History of the Board
In 1993, the National Research Council (NRC) established the Board on Children, Youth, and Families (BCYF) as a joint unit within the NRC's Division on Behavioral and Social Sciences and Education (DBASSE) and then, the IOM, which is now the Health and Medicine Division (HMD). The Board is a successor to earlier groups within the Academy complex, including the Forum on the Future of Children and Families (1987-1993) and the Committee on Child Development and Public Policy (1977-1992). Since its formation, BCYF has sponsored planning meetings, workshops, a forum and consensus studies many of which have produced published reports. See recent reports at the BCYF website ⇒.
About Our Work
As a joint unit (DBASSE and HMD) within The National Academies, the Board offers sustained, authoritative, multidisciplinary perspective and research expertise in the analysis of new scientific findings and significant social problems affecting the populations of children and adolescents. BCYF fosters interdisciplinary studies involving the health, behavioral, and social sciences and applies this knowledge to important public policies and social concerns that involve children, youth, and families. A distinctive aspect of the Board’s role is the use of multiple disciplines and developmental perspectives within its studies and deliberations. The Board also fosters the recognition that children, adolescents, and families constitute unique populations whose important differences are often not addressed in public policy and program development discussions.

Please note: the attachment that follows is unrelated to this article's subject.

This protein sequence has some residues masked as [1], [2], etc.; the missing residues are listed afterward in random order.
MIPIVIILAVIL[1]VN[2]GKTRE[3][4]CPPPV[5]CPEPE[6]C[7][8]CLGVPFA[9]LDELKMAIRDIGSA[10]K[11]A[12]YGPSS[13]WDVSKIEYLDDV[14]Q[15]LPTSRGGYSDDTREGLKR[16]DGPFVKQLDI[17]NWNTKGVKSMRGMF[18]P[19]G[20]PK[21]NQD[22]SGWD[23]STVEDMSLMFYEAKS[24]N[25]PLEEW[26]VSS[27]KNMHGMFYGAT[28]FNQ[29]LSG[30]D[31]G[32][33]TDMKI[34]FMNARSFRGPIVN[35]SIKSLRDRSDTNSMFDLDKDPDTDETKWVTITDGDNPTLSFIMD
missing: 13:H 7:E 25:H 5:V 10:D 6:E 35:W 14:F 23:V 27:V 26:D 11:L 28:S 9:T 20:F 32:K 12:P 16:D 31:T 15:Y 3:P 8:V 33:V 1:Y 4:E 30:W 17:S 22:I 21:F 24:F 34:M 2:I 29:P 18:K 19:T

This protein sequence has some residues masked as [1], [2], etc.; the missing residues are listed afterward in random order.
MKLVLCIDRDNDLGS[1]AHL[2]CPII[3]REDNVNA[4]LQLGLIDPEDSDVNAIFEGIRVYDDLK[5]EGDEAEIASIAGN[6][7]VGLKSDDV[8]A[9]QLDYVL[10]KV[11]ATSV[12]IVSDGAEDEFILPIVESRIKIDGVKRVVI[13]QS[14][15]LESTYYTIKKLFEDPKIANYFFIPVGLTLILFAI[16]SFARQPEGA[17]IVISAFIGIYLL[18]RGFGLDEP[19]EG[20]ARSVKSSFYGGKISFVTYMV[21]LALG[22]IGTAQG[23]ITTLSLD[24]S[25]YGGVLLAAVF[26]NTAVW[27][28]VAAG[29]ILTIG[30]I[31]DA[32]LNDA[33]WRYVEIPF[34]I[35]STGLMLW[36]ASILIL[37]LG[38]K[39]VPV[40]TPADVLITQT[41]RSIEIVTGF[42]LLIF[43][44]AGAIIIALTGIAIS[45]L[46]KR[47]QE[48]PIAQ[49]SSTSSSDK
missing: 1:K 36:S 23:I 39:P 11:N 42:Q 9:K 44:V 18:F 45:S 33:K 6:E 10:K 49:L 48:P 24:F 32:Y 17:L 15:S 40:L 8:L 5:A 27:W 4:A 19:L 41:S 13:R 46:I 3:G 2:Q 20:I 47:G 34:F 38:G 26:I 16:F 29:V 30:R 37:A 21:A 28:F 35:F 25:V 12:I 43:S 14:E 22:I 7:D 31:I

Much of the work of the Board involves attention to systemic, ecological, and developmental topics that are relevant to the health and development of children and youth. Emerging theory, significant research findings, and new conceptual frameworks about how children and youth grow, learn, and thrive within their families, neighborhoods, and communities, for example, offer much promise in the areas of prevention and positive development. These research advances offer tremendous potential for reshaping injury prevention, health promotion, and youth development programs and policies. But such approaches require bolder approaches in considering how to use research to guide policy and practice, moving beyond discipline-based analyses towards integrative studies that draw upon new conceptual frameworks and theories of change with a developmental perspective.
Members of BCYF and individual study committees are selected on the basis of the expertise needed on a given project, as demonstrated by contributions to the advancement of biological, behavioral, health, and social sciences. BCYF members, who serve as unpaid volunteers, are appointed to serve three-year terms and represent a broad, balanced representation of scientific research and programmatic and policy expertise.